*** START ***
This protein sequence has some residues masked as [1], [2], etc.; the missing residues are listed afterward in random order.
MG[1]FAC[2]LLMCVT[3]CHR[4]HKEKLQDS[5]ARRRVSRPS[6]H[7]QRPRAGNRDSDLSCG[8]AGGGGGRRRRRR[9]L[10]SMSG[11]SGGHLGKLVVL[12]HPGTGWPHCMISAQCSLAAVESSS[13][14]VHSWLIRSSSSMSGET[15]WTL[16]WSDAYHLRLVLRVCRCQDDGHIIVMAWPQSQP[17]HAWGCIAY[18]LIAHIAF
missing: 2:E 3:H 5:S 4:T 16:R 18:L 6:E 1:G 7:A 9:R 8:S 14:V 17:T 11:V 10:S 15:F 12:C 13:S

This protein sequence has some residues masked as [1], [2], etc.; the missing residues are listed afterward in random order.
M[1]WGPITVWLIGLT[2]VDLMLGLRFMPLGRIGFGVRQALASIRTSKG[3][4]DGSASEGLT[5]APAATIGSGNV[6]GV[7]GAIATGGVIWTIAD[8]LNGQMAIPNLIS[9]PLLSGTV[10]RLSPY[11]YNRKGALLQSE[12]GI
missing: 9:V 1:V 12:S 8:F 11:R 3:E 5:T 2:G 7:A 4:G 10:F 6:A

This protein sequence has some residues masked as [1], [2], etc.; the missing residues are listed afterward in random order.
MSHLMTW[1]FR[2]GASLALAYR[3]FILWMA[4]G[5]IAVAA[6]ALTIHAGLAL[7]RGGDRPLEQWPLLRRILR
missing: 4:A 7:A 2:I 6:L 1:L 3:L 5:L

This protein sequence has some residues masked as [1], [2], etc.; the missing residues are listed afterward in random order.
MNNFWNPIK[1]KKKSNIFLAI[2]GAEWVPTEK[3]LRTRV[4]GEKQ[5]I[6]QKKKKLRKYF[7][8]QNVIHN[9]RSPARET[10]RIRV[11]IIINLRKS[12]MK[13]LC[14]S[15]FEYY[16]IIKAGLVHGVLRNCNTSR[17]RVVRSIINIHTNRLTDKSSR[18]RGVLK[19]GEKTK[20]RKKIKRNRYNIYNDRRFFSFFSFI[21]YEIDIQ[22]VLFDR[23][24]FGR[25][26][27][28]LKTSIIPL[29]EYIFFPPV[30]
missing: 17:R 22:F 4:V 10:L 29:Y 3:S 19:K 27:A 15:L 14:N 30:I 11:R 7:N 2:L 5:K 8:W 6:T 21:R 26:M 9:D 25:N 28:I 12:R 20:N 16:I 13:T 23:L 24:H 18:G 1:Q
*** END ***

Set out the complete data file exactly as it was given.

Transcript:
This protein sequence has some residues masked as [1], [2], etc.; the missing residues are listed afterward in random order.
MG[1]FAC[2]LLMCVT[3]CHR[4]HKEKLQDS[5]ARRRVSRPS[6]H[7]QRPRAGNRDSDLSCG[8]AGGGGGRRRRRR[9]L[10]SMSG[11]SGGHLGKLVVL[12]HPGTGWPHCMISAQCSLAAVESSS[13][14]VHSWLIRSSSSMSGET[15]WTL[16]WSDAYHLRLVLRVCRCQDDGHIIVMAWPQSQP[17]HAWGCIAY[18]LIAHIAF
missing: 2:E 3:H 5:S 4:T 16:R 18:L 6:E 1:G 7:A 9:R 8:S 14:V 17:T 11:V 10:S 15:F 12:C 13:S

This protein sequence has some residues masked as [1], [2], etc.; the missing residues are listed afterward in random order.
M[1]WGPITVWLIGLT[2]VDLMLGLRFMPLGRIGFGVRQALASIRTSKG[3][4]DGSASEGLT[5]APAATIGSGNV[6]GV[7]GAIATGGVIWTIAD[8]LNGQMAIPNLIS[9]PLLSGTV[10]RLSPY[11]YNRKGALLQSE[12]GI
missing: 9:V 1:V 12:S 8:F 11:R 3:E 5:T 2:G 7:A 4:G 10:F 6:A

This protein sequence has some residues masked as [1], [2], etc.; the missing residues are listed afterward in random order.
MSHLMTW[1]FR[2]GASLALAYR[3]FILWMA[4]G[5]IAVAA[6]ALTIHAGLAL[7]RGGDRPLEQWPLLRRILR
missing: 4:A 7:A 2:I 6:L 1:L 3:L 5:L

This protein sequence has some residues masked as [1], [2], etc.; the missing residues are listed afterward in random order.
MNNFWNPIK[1]KKKSNIFLAI[2]GAEWVPTEK[3]LRTRV[4]GEKQ[5]I[6]QKKKKLRKYF[7][8]QNVIHN[9]RSPARET[10]RIRV[11]IIINLRKS[12]MK[13]LC[14]S[15]FEYY[16]IIKAGLVHGVLRNCNTSR[17]RVVRSIINIHTNRLTDKSSR[18]RGVLK[19]GEKTK[20]RKKIKRNRYNIYNDRRFFSFFSFI[21]YEIDIQ[22]VLFDR[23][24]FGR[25][26][27][28]LKTSIIPL[29]EYIFFPPV[30]
missing: 17:R 22:F 4:V 10:L 29:Y 3:S 19:K 27:A 15:L 14:N 30:I 11:R 7:N 2:L 5:K 8:W 6:T 21:R 26:M 9:D 25:N 28:I 12:R 20:N 16:I 13:T 23:L 24:H 18:G 1:Q